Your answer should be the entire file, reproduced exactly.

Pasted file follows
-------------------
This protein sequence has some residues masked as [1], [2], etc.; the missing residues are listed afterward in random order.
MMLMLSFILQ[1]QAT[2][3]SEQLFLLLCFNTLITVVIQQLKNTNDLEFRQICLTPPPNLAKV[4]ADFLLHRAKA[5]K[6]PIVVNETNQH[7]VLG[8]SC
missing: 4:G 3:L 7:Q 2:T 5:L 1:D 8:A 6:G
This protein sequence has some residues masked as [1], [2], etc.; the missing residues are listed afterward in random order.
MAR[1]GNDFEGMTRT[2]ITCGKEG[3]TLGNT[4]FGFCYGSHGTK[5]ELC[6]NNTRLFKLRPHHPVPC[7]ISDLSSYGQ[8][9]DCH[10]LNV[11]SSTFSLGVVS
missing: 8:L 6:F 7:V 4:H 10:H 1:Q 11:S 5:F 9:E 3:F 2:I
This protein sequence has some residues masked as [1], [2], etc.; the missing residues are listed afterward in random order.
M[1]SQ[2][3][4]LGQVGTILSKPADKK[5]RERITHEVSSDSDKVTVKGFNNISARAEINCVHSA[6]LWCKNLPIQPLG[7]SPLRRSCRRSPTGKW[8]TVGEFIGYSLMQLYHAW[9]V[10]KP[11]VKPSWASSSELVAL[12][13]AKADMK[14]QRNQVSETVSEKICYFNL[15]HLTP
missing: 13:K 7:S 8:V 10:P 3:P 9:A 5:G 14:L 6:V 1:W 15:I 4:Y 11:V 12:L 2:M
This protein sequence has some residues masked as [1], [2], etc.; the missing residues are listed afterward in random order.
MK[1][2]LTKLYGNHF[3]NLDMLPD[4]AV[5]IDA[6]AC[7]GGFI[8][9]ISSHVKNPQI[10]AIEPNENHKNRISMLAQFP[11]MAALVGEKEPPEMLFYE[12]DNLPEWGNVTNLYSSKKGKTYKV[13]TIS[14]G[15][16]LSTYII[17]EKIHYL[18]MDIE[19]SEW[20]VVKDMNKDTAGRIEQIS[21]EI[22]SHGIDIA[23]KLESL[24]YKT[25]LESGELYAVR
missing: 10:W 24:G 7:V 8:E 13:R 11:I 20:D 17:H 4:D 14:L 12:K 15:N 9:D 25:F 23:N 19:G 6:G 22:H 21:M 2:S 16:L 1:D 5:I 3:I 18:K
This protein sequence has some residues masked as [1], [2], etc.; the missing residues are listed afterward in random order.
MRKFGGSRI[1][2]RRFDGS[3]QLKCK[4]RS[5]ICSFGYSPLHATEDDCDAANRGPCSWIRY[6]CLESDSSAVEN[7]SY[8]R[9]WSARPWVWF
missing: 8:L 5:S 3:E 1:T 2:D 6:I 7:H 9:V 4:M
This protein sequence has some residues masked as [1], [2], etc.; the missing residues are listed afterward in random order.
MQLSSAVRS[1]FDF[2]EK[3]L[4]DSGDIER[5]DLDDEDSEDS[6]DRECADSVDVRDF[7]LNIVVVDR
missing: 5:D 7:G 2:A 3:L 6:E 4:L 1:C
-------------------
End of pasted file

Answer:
This protein sequence has some residues masked as [1], [2], etc.; the missing residues are listed afterward in random order.
MMLMLSFILQ[1]QAT[2][3]SEQLFLLLCFNTLITVVIQQLKNTNDLEFRQICLTPPPNLAKV[4]ADFLLHRAKA[5]K[6]PIVVNETNQH[7]VLG[8]SC
missing: 4:G 3:L 7:Q 2:T 5:L 1:D 8:A 6:G
This protein sequence has some residues masked as [1], [2], etc.; the missing residues are listed afterward in random order.
MAR[1]GNDFEGMTRT[2]ITCGKEG[3]TLGNT[4]FGFCYGSHGTK[5]ELC[6]NNTRLFKLRPHHPVPC[7]ISDLSSYGQ[8][9]DCH[10]LNV[11]SSTFSLGVVS
missing: 8:L 6:F 7:V 4:H 10:H 1:Q 11:S 5:F 9:E 3:F 2:I
This protein sequence has some residues masked as [1], [2], etc.; the missing residues are listed afterward in random order.
M[1]SQ[2][3][4]LGQVGTILSKPADKK[5]RERITHEVSSDSDKVTVKGFNNISARAEINCVHSA[6]LWCKNLPIQPLG[7]SPLRRSCRRSPTGKW[8]TVGEFIGYSLMQLYHAW[9]V[10]KP[11]VKPSWASSSELVAL[12][13]AKADMK[14]QRNQVSETVSEKICYFNL[15]HLTP
missing: 13:K 7:S 8:V 10:P 3:P 9:A 5:G 14:L 6:V 1:W 15:I 4:Y 11:V 12:L 2:M
This protein sequence has some residues masked as [1], [2], etc.; the missing residues are listed afterward in random order.
MK[1][2]LTKLYGNHF[3]NLDMLPD[4]AV[5]IDA[6]AC[7]GGFI[8][9]ISSHVKNPQI[10]AIEPNENHKNRISMLAQFP[11]MAALVGEKEPPEMLFYE[12]DNLPEWGNVTNLYSSKKGKTYKV[13]TIS[14]G[15][16]LSTYII[17]EKIHYL[18]MDIE[19]SEW[20]VVKDMNKDTAGRIEQIS[21]EI[22]SHGIDIA[23]KLESL[24]YKT[25]LESGELYAVR
missing: 10:W 24:G 7:V 8:E 13:R 11:I 20:D 17:H 4:D 14:L 12:K 15:N 9:D 25:F 23:N 19:G 6:G 22:H 21:M 2:S 16:L 1:D 5:I 3:I 18:K
This protein sequence has some residues masked as [1], [2], etc.; the missing residues are listed afterward in random order.
MRKFGGSRI[1][2]RRFDGS[3]QLKCK[4]RS[5]ICSFGYSPLHATEDDCDAANRGPCSWIRY[6]CLESDSSAVEN[7]SY[8]R[9]WSARPWVWF
missing: 8:L 5:S 3:E 1:T 2:D 6:I 7:H 9:V 4:M
This protein sequence has some residues masked as [1], [2], etc.; the missing residues are listed afterward in random order.
MQLSSAVRS[1]FDF[2]EK[3]L[4]DSGDIER[5]DLDDEDSEDS[6]DRECADSVDVRDF[7]LNIVVVDR
missing: 5:D 7:G 2:A 3:L 6:E 4:L 1:C